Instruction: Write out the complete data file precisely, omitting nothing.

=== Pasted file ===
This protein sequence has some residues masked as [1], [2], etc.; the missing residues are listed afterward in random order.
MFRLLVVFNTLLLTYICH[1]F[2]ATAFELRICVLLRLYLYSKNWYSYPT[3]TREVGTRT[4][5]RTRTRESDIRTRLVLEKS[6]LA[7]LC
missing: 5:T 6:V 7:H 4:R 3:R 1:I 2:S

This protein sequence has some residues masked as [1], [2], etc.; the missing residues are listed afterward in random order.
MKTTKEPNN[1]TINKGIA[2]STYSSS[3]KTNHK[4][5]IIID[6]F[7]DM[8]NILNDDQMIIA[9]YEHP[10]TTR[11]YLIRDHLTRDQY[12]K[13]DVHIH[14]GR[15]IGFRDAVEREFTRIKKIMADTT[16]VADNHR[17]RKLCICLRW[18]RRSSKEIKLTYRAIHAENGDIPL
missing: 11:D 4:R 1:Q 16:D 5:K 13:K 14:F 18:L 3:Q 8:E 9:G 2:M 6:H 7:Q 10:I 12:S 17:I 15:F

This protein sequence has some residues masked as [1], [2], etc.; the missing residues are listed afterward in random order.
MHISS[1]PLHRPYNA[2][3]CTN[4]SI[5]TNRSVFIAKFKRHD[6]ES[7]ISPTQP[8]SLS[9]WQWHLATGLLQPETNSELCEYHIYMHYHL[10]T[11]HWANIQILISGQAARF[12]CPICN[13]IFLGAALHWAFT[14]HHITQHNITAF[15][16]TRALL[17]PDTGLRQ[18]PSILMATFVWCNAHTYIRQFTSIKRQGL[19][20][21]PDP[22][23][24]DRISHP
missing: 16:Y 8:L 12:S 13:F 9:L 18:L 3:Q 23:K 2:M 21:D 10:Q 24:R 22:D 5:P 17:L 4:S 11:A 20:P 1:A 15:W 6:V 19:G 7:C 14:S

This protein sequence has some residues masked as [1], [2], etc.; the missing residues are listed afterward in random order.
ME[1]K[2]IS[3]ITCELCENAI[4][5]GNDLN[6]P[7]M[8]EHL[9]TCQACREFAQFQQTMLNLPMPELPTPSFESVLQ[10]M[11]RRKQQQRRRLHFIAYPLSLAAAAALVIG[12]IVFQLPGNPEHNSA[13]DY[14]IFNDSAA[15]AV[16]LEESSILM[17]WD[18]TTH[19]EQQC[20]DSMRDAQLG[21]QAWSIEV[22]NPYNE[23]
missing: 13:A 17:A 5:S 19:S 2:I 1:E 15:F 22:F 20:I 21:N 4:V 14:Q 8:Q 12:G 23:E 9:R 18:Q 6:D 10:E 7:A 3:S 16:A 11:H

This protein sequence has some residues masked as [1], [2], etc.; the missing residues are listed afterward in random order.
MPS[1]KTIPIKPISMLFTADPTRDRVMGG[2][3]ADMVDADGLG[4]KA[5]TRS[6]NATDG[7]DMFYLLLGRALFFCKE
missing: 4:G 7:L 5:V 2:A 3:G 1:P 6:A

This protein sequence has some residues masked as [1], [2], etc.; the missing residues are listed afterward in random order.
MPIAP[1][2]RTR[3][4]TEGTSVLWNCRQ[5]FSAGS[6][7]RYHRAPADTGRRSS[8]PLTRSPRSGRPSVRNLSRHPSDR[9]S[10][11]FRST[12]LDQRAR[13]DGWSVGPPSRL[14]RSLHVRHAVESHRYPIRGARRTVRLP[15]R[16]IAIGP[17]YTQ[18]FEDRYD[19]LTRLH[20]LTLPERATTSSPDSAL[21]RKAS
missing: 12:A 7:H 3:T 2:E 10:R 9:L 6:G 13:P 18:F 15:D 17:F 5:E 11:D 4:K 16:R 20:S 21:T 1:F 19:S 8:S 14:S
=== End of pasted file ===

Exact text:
This protein sequence has some residues masked as [1], [2], etc.; the missing residues are listed afterward in random order.
MFRLLVVFNTLLLTYICH[1]F[2]ATAFELRICVLLRLYLYSKNWYSYPT[3]TREVGTRT[4][5]RTRTRESDIRTRLVLEKS[6]LA[7]LC
missing: 5:T 6:V 7:H 4:R 3:R 1:I 2:S

This protein sequence has some residues masked as [1], [2], etc.; the missing residues are listed afterward in random order.
MKTTKEPNN[1]TINKGIA[2]STYSSS[3]KTNHK[4][5]IIID[6]F[7]DM[8]NILNDDQMIIA[9]YEHP[10]TTR[11]YLIRDHLTRDQY[12]K[13]DVHIH[14]GR[15]IGFRDAVEREFTRIKKIMADTT[16]VADNHR[17]RKLCICLRW[18]RRSSKEIKLTYRAIHAENGDIPL
missing: 11:D 4:R 1:Q 16:D 5:K 13:K 14:F 18:L 3:Q 8:E 9:G 2:M 6:H 7:Q 10:I 12:S 17:I 15:F

This protein sequence has some residues masked as [1], [2], etc.; the missing residues are listed afterward in random order.
MHISS[1]PLHRPYNA[2][3]CTN[4]SI[5]TNRSVFIAKFKRHD[6]ES[7]ISPTQP[8]SLS[9]WQWHLATGLLQPETNSELCEYHIYMHYHL[10]T[11]HWANIQILISGQAARF[12]CPICN[13]IFLGAALHWAFT[14]HHITQHNITAF[15][16]TRALL[17]PDTGLRQ[18]PSILMATFVWCNAHTYIRQFTSIKRQGL[19][20][21]PDP[22][23][24]DRISHP
missing: 16:Y 8:L 12:S 13:F 9:L 18:L 3:Q 23:K 2:M 21:D 10:Q 24:R 22:D 5:P 17:L 4:S 11:A 20:P 1:A 15:W 6:V 19:G 7:C 14:S

This protein sequence has some residues masked as [1], [2], etc.; the missing residues are listed afterward in random order.
ME[1]K[2]IS[3]ITCELCENAI[4][5]GNDLN[6]P[7]M[8]EHL[9]TCQACREFAQFQQTMLNLPMPELPTPSFESVLQ[10]M[11]RRKQQQRRRLHFIAYPLSLAAAAALVIG[12]IVFQLPGNPEHNSA[13]DY[14]IFNDSAA[15]AV[16]LEESSILM[17]WD[18]TTH[19]EQQC[20]DSMRDAQLG[21]QAWSIEV[22]NPYNE[23]
missing: 13:A 17:A 5:S 19:S 2:I 1:E 15:F 22:F 20:I 21:N 4:V 14:Q 8:Q 12:G 23:E 9:R 18:Q 6:D 10:E 7:A 3:S 16:A 11:H

This protein sequence has some residues masked as [1], [2], etc.; the missing residues are listed afterward in random order.
MPS[1]KTIPIKPISMLFTADPTRDRVMGG[2][3]ADMVDADGLG[4]KA[5]TRS[6]NATDG[7]DMFYLLLGRALFFCKE
missing: 4:G 7:L 5:V 2:A 3:G 1:P 6:A

This protein sequence has some residues masked as [1], [2], etc.; the missing residues are listed afterward in random order.
MPIAP[1][2]RTR[3][4]TEGTSVLWNCRQ[5]FSAGS[6][7]RYHRAPADTGRRSS[8]PLTRSPRSGRPSVRNLSRHPSDR[9]S[10][11]FRST[12]LDQRAR[13]DGWSVGPPSRL[14]RSLHVRHAVESHRYPIRGARRTVRLP[15]R[16]IAIGP[17]YTQ[18]FEDRYD[19]LTRLH[20]LTLPERATTSSPDSAL[21]RKAS
missing: 12:A 7:H 3:T 2:E 10:R 9:L 6:G 13:P 18:F 15:D 17:F 5:E 11:D 4:K 16:R 20:S 21:T 1:F 19:S 8:S 14:S